Ah, the classic quarterback controversy.
More often than not, it centers around two schools of thought. Does a coach—in this case, Eagles skipper Andy Reid—start the guy who gives his team the best chance of winning? Or does he go with the guy who's "supposed" to start.
Personally, I don't understand why this is even an issue. It's one thing if it's August of 1991, and you're New York Giants coach Bill Parcells. You have to pick between Jeff Hostetler—the guy who just won you a Super Bowl—and Phil Sims, a future Hall of Famer who was showing signs of slowing down.
Now that's a controversy.
Sims had a decade of proven performance.
But Kolb? He had two quarters. There is no controversy here.
Earlier this week, ESPN.com polled their NFL experts on who they thought the Eagles' starter should be, and the vote was overwhelmingly in Kolb's favor. Each expert was allowed a paragraph or so to defend his or her choice.
Most of the logic was hit or miss, but revered football writer John Clayton made a particularly uncharacteristically asinine comment:
"But they shouldn't start Vick now. That might be an option if Kolb failed, but he needs weeks of failure, not just a part of a game to show what he has or doesn't have."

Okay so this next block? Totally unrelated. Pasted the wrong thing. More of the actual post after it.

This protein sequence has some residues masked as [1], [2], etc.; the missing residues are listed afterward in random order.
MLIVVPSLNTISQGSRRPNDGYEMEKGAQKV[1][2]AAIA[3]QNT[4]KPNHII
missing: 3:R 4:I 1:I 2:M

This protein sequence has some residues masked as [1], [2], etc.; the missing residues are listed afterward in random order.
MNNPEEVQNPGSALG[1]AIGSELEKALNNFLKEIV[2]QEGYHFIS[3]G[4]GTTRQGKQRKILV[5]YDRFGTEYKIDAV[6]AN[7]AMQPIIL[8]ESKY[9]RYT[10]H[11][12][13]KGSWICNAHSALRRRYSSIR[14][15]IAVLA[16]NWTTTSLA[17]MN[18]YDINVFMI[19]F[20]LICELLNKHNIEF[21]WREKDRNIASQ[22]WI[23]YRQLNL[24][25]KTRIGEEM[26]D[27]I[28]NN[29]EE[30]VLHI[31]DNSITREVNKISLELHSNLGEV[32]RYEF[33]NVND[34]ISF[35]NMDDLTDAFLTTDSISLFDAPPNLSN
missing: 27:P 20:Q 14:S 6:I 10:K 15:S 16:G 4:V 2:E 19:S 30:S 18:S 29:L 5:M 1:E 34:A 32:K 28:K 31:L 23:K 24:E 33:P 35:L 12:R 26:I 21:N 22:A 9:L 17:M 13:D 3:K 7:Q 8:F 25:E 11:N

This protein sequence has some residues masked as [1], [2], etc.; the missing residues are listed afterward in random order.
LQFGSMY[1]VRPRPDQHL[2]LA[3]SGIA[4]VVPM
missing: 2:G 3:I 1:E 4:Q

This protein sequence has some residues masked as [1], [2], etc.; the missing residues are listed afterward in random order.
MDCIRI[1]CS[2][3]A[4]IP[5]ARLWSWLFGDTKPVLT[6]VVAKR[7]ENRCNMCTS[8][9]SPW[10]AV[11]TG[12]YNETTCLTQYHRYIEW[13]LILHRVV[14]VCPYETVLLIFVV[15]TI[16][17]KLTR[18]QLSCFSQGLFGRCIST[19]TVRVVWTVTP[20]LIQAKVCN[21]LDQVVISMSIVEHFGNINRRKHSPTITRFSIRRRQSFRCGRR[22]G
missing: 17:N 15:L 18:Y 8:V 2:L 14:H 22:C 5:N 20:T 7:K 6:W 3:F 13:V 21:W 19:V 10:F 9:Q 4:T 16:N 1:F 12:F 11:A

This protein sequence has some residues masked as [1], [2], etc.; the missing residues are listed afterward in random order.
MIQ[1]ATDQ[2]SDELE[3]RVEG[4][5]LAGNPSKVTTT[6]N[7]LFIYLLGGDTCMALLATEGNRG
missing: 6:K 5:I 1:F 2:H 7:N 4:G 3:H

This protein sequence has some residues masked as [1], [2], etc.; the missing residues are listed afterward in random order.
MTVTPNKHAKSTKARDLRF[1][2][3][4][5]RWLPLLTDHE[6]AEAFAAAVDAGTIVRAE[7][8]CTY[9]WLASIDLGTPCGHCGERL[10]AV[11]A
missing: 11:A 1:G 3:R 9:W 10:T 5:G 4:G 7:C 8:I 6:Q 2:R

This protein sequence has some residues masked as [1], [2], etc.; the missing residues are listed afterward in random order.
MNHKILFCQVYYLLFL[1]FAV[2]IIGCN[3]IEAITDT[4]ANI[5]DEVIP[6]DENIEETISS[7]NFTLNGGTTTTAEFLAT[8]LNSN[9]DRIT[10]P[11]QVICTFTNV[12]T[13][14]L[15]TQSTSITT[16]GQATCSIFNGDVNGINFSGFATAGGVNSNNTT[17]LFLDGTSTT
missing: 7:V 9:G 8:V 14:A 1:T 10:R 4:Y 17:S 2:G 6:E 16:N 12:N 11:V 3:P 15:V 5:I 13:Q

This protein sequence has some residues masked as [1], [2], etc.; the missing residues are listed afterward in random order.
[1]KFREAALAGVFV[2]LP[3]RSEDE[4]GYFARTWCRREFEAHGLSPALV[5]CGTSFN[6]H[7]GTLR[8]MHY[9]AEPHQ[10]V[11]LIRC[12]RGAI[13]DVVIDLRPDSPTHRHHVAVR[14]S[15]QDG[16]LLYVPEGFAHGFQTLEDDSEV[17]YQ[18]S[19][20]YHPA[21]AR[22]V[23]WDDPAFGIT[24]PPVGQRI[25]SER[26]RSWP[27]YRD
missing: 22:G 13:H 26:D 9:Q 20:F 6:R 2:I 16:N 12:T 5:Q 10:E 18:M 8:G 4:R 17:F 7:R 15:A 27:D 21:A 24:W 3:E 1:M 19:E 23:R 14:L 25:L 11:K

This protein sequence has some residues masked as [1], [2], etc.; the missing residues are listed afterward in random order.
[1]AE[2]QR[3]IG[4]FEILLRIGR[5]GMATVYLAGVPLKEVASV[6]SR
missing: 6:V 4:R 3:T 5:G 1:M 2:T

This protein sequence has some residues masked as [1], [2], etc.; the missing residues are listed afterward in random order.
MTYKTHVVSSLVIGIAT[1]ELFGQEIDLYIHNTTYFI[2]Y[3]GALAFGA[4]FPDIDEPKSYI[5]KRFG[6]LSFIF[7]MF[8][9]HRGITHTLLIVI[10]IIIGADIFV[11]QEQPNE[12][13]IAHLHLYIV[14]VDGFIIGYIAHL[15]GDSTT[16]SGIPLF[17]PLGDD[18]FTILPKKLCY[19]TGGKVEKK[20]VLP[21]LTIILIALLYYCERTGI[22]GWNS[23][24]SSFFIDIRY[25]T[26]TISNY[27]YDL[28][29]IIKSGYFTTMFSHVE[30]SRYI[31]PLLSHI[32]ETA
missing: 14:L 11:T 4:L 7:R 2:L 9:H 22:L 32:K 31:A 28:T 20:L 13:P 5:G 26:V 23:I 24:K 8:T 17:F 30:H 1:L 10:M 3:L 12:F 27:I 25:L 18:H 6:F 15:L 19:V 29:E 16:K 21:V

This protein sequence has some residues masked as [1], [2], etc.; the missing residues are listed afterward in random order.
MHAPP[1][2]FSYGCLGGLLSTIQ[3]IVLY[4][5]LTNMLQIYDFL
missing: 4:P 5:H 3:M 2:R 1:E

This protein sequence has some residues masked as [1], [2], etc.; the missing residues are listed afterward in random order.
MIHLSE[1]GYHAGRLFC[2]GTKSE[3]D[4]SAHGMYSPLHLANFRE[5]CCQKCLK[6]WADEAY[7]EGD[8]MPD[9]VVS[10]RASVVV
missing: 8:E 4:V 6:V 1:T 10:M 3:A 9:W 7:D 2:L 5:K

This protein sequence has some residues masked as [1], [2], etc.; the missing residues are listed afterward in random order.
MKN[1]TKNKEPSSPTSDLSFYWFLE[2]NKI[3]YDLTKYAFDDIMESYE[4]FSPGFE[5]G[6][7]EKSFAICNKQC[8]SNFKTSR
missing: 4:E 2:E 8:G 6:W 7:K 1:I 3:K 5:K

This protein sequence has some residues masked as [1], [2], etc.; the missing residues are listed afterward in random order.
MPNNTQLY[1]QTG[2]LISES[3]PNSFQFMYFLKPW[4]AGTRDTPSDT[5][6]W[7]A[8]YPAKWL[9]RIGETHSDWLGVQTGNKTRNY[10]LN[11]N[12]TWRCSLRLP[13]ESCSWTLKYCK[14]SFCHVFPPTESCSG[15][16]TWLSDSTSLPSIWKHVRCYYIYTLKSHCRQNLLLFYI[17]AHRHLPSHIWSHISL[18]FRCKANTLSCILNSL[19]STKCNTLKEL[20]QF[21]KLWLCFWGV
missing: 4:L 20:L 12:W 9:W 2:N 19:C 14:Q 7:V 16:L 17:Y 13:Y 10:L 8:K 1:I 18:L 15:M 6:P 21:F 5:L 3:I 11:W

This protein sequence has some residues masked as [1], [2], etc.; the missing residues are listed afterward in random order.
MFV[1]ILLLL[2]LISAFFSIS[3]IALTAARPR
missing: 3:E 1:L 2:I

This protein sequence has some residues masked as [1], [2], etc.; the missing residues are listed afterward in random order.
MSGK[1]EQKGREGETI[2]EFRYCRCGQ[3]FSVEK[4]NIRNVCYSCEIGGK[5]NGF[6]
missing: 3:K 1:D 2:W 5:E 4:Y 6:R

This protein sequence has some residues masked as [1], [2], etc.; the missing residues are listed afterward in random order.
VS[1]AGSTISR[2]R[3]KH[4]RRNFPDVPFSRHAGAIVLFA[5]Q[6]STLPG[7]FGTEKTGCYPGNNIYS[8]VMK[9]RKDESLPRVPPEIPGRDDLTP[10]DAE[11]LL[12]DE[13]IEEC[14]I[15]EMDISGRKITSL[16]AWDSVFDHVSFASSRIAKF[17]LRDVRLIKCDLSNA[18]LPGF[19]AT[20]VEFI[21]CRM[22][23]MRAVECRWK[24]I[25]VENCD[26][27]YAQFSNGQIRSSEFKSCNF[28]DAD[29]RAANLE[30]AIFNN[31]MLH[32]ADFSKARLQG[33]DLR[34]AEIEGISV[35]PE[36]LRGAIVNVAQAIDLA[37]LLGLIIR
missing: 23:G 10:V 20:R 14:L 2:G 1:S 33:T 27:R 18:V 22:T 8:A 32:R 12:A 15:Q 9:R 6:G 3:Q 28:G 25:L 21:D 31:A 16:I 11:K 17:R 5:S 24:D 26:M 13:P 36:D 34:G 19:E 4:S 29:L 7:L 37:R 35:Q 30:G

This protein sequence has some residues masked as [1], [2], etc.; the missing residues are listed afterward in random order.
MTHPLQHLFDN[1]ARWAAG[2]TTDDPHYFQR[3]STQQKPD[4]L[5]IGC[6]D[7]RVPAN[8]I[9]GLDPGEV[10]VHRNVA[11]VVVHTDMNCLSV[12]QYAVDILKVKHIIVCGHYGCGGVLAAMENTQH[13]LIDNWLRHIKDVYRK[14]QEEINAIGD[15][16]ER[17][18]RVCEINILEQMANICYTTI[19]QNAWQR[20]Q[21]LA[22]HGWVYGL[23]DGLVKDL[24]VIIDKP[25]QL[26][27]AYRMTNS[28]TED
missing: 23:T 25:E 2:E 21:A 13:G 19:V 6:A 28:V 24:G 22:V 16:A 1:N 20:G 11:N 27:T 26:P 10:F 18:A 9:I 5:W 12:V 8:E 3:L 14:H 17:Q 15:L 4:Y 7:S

Weeks of failure? Really? With all due respect, does Clayton not realize that the NFL season is 16 games? "Weeks of failure," seriously?
While it's true that Vick's performance has historically been somewhat of a mixed bag—much like this story, I haven't written sports in a while—he's found his groove again. His legs are back, and his accuracy is much improved.
Kolb might be better on paper, and in reality, for that matter. But it's all about the proverbial "spark" that each and every team needs. Right now, Vick is the guy for that; shaky, gimpy and unconfident Kolb is not.
True, Vick might revert to his old ways of inconsistency and the Eagles might very well find themselves in a slump come November. But hey, at least your future franchise QB is right over there on the sideline holding a clipboard ready to go.
Bottom line? The NFL season is a short one, and the archaic notion of sacrificing the most important position on the field in the name of principle is ridiculous.
You go with what allows you to win now.
Kudos to Andy Reid for coming out of his notoriously stubborn shell and realizing that.
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